3. There has been an increase in companies (PR/ marketing and advertising genre) who are looking for bloggers who already have a blog in a niche topic. They want to pay them to publish regularly. I am sure the content will be approved by the PR company pretty heavily versus a real, authentic post. What was interesting to me was that they are not just asking for one paid post but to take over the blog and turn the blogger into little more than a social media manager posting corporate content. Yet, the blogger would be still paying their own hosting, domain and etc fees so the blog could still look unbiased versus paid content.

  4. “By the way if anyone here is in advertising or marketing… kill yourself.

    No, no, no it's just a little thought. I'm just trying to plant seeds. Maybe one day, they'll take root – I don't know. You try, you do what you can. Kill yourself.

    Seriously though, if you are, do.

    Aaah, no really, there's no rationalisation for what you do and you are Satan's little helpers. Okay – kill yourself – seriously. You are the ruiner of all things good, seriously. No this is not a joke, you're going, “there's going to be a joke coming,” there's no fucking joke coming. You are Satan's spawn filling the world with bile and garbage. You are fucked and you are fucking us. Kill yourself. It's the only way to save your fucking soul, kill yourself.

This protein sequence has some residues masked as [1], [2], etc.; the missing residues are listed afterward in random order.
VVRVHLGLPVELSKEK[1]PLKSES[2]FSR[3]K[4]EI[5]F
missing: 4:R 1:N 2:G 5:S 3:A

Planting seeds. I know all the marketing people are going, “he's doing a joke…” there's no joke here whatsoever. Suck a tail-pipe, fucking hang yourself, borrow a gun from a Yank friend – I don't care how you do it. Rid the world of your evil fucking makinations. Machi… Whatever, you know what I mean.

    I know what all the marketing people are thinking right now too, “Oh, you know what Bill's doing, he's going for that anti-marketing dollar. That's a good market, he's very smart.”

    Oh man, I am not doing that. You fucking evil scumbags!

    “Ooh, you know what Bill's doing now, he's going for the righteous indignation dollar. That's a big dollar. A lot of people are feeling that indignation. We've done research – huge market. He's doing a good thing.”

    Godammit, I'm not doing that, you scum-bags! Quit putting a godamm dollar sign on every fucking thing on this planet!

    “Ooh, the anger dollar. Huge. Huge in times of recession. Giant market, Bill's very bright to do that.”

    God, I'm just caught in a fucking web.

    “Ooh the trapped dollar, big dollar, huge dollar. Good market – look at our research. We see that many people feel trapped. If we play to that and then separate them into the trapped dollar…”

    How do you live like that? And I bet you sleep like fucking babies at night, don't you?

    “What didya do today honey?”

    “Oh, we made ah, we made ah arsenic a childhood food now, goodnight.” [snores] “Yeah we just said you know is your baby really too loud? You know?” [snores] “Yeah, you know the mums will love it.” [snores]

    Sleep like fucking children, don't ya, this is your world isn't it? “

    -The late great Bill Hicks